What is a Stock Split and Why Does it Happen?

By BlueChip Team

There has been a lot of buzz around stock splits in the last couple weeks with big names like Tesla (TSLA) and Apple (AAPL). So what's been going on?

Stock splits are when a company increases the amount of shares available by dividing the value of their stock. Let's consider a company with one stock valued at $1000 with 100 stocks available. The value of the company would be $100,000 ($1,000 * 100). If this company were to split their shares by 5 (5:1 split), they would issue 5 stocks for each existing stock for a total of 500 shares (5 * 100). The value of each would be $200 ($1000 / 5). The value of the company would remain the same at the moment of the split $100,000 ($200 * 500), but can grow afterwards.

What's the incentive, then, for a company to split their stock? When a company's stock is valued at a higher price level, some shareholders might shy away from it. If a company doesn't have many shares on the market, they also won't have many different shareholders. By splitting the stock, a company can attract more shareholders with more shares in the market at a lower price point. Apple was valued close to $500 before their 4:1 split and Tesla was valued over $2000 before their 5:1 split. Both of these splits significantly brought the price down to bring in investors that weren't willing to pay the pre-split higher prices.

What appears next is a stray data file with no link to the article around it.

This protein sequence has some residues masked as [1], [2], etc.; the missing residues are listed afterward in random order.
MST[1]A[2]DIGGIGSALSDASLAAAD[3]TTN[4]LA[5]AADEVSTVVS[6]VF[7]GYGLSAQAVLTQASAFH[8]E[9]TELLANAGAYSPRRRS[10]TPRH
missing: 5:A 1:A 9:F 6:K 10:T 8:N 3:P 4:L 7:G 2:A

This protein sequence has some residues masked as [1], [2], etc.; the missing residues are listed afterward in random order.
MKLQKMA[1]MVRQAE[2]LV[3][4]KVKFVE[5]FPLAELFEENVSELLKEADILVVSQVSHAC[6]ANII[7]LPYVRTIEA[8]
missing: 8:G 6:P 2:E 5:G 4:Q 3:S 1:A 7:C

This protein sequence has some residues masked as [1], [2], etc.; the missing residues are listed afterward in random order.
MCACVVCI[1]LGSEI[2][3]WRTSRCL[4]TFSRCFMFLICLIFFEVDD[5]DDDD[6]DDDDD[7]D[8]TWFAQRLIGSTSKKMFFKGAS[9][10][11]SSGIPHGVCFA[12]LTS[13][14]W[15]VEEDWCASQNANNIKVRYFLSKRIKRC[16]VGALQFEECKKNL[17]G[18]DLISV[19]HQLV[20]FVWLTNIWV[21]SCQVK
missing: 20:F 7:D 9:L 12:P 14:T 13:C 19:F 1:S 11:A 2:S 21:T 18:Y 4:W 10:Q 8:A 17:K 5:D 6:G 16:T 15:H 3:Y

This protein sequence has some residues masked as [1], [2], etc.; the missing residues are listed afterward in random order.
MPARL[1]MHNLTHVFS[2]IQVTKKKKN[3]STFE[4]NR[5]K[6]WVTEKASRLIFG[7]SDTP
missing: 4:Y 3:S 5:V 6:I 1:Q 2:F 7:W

When it comes to the cryptocurrency market, stock splits take the form of a "fork". When blockchains need to split, it's usually due to disagreements among miners or diverges in the usage rather than a company's financial decision. The cryptocurrency in question will fork to form a new coin entirely. Anyone holding the coin at the moment of the fork will retain their existing value of the coin and receive equal value of the new coin. An example of a fork was in July 2016 when Ethereum forked to create Ethereum Classic.

Tags: Informational